The problem with the debate between efficiency and fashion is, however, that outsourcing can be sought both because it is a widely institutionalized and legitimized practice and because it delivers cost reductions. Therefore, these approaches are not necessarily competing but can as well be complementary. An organization that primarily adopts outsourcing in order to conform to other organizations can, at the same time, realize some benefits, e.g., cost efficiencies from the outsourcing practice. The crucial questions are, therefore, (1) whether the cost of exchange of goods and services is significantly higher when this transaction occurs between separate organizations than when it takes place within them, and (2) whether these costs are higher when organizations engage in long term, strategic outsourcing than when they establish arm’s length, market relationships. It has been indicated that the answer to both questions is largely dependent on the management of the relationship with the outsourcing provider. Benefits and costs of outsourcing depend crucially on how outsourcing is designed and implemented.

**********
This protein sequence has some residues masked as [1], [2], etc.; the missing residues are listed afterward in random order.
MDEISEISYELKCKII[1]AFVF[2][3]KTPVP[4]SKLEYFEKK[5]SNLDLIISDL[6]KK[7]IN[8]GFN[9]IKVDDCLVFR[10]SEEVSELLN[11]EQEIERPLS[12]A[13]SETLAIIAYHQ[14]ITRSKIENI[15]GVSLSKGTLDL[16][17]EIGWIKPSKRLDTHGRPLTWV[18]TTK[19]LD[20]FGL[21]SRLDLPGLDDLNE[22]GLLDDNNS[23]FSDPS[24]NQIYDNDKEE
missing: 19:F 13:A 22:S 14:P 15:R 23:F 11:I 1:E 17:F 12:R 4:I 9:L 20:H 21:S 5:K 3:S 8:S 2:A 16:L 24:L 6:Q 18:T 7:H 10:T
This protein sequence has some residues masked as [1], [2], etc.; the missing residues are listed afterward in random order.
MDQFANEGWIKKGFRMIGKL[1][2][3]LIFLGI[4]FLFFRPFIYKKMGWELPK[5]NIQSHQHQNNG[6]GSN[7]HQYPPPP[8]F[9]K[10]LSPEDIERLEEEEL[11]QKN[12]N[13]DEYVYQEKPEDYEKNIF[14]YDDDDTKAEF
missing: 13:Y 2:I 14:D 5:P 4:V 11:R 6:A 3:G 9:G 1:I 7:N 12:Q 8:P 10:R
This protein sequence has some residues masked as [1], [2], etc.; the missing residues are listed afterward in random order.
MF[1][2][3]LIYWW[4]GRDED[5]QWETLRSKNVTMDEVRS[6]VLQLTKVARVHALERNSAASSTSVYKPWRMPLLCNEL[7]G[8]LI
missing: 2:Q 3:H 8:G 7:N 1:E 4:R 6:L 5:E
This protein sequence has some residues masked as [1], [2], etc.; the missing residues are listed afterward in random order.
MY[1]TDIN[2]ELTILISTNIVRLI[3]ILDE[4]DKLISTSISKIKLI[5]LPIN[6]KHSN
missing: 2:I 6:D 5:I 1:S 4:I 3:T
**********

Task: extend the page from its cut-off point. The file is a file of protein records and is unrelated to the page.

References:

  1. Bettis, R. A., Bradley, P., & Hamel, G. (1992) Outsourcing and Industrial Decline. Academy of Management Executive 6(1): 7-22.
  2. DiMaggio, P. J. & Powell, W. (1983) The Iron Cage Revisited: Institutional Isomorphism and Collective Rationality in Organizational Fields. American Sociological Review 48: 147-60.
  3. Domberger, S. (1998) The Contracting Organization: A Strategic Guide to Outsourcing. Oxford Univer­sity Press, Oxford.
  4. Foss, N. (1999) Research in the Strategic Theory of the Firm: “Isolationism” and “Integrationism.” Journal of Management Studies 36(6): 725-55.
  5. Uzzi, B. (1997) Social Structure and Competi­tion in Interfirm Networks: The Paradox of Embeddedness. Administrative Science Quarterly 42: 35-67.
  6. Walker, R. & Walker, B. (2000) Privatization: Sell Of for Sell Out. The Australian Experience. ABC Books, Sydney.
  7. Williamson, O. (1985) The Economic Institutions of Capitalism. Free Press, New York.
  8. Williamson, O. (1991) Comparative Economic Orga­nization: The Analysis of Discrete Structural Alternatives. Administrative Science Quarterly 36: 269-96.